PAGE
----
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Krystal Horton: Learn to be a positive thinker
Guest columnist

Krystal Horton


Have you ever had one of those days where nothing seems to go according to plan? You sleep through your alarm and end up leaving the house 20 minutes late for work. Only to get in your vehicle and realize you need gas. Of course, you get to the gas station and the debit card readers are down, so you have to find a different place to fill up since you don’t carry cash. On and on it goes - the day spiraling out of control. It’s like “Murphy’s Law” has a personal vendetta against you and if it can go wrong, then it will.

Welcome to the power of thought! Our thoughts directly influence our emotions and our behaviors. The incident from above is labeled as a “bad day” before you even make it into the office. Since you have already labeled the day as such, you are more prone to feel stressed or irritated. The simplest of tasks may seem overwhelming or horrible. There is also a high chance that you will notice all of the things throughout the day that are less than perfect.

Brains like patterns. They also like the familiar. Once you have a few negative thoughts, your brain begins to look for “evidence” to support the narrative you have created. The more it finds, the easier it becomes.

Many individuals who suffer from depression, anxiety, or other mental health conditions, have developed a pattern of negative thinking. They are quick to notice every flaw within themselves, their environment, and those around them. The more flaws they identify, the more their self-confidence plummets. It can become difficult to go to work, interact with others, or even shower. These difficulties result in an even lower opinion of self, and the downward plunge continues.

One of the most important factors for good mental health is to learn to redirect these negative processes into more positive ones. Oftentimes, when I use the phrase “positive thoughts,” it is mistakenly assumed that I mean to look for the silver lining in every situation. Though that is one type of positive thought process, there are other variations as well. A positive though can be one that is simply more helpful or productive. It may be something on the lines of “it’s just a bad day, not a bad life” or “tomorrow is a chance to try again.” They are thoughts that are less critical and more encouraging.

Like any new skill, learning to become a positive thinker takes time and effort. This is especially true if you have been in a negative mindset for an extended period. Think of it as a well-carved, easy to navigate pathway. Any time a new piece of information is obtained, your brain instantly wants to take the path traveled time and time again. Creating a new pathway toward positivity can be likened to having to forge a trail through the wilderness. It’s a tough go at first, but the more you walk the trail the easier it becomes.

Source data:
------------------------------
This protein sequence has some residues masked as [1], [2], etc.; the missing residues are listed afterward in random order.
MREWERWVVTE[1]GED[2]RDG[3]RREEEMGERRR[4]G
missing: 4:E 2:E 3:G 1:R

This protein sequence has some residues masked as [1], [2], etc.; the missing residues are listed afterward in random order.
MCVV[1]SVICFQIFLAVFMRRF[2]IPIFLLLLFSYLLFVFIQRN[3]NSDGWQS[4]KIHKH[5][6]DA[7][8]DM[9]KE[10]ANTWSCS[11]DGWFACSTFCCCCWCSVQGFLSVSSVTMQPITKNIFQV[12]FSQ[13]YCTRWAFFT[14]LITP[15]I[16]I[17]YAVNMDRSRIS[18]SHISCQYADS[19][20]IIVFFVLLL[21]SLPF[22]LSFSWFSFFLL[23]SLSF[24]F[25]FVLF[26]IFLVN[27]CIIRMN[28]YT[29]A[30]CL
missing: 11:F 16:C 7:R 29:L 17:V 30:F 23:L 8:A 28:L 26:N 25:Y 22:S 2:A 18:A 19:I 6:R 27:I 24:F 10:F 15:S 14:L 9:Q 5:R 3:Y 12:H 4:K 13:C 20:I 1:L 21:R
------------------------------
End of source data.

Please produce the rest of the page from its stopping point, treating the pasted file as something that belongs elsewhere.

The new path clears, while the old path grows over.

There are several different ways of beginning to forge this new pathway, but all of them relate to becoming more aware of the positives around you. One exercise to start with is to take time at the end of every day to identify at least three positive events. This could be something as simple as you woke up on time, or something more complex like being promoted. Writing these accomplishments down in a journal can be beneficial as it allows you to actually see a compilation of positives over an extended period of time.

A second activity is to immediately follow-up any negative thought with one, or preferably two, positive thoughts. Perhaps you find yourself thinking “I hate my morning commute.” Challenge this with something on the lines of “I am glad I have a little extra time to wake up” or “good thing I left the house early.” Depending on the situation you could make it more positive as well. With the example given, put on your favorite morning radio show or music, drink some coffee, or notice the scenery changes.

A third strategy is to note the positive as it is happening. It may be something small and silly like the squirrel outside the window. It could be something you have started to take for granted, like a hug from your child. Perhaps you were able to engage in that selfcare activity of a dinner out.

Try thinking of positive and negative thoughts in terms of your bank account. The negative thoughts are the withdrawals, and the positive thoughts are your deposits. Regardless of if it is a couple large deposits, or even several small ones, we all want more being deposited into the account than taken out. Afterall, the more we deposit, the more stable and confident we feel. In this case, you will begin to feel happier and more capable of taking on whatever life throws at you.

Remember: Knowledge matters. Mental Health matters. Most importantly, you matter.

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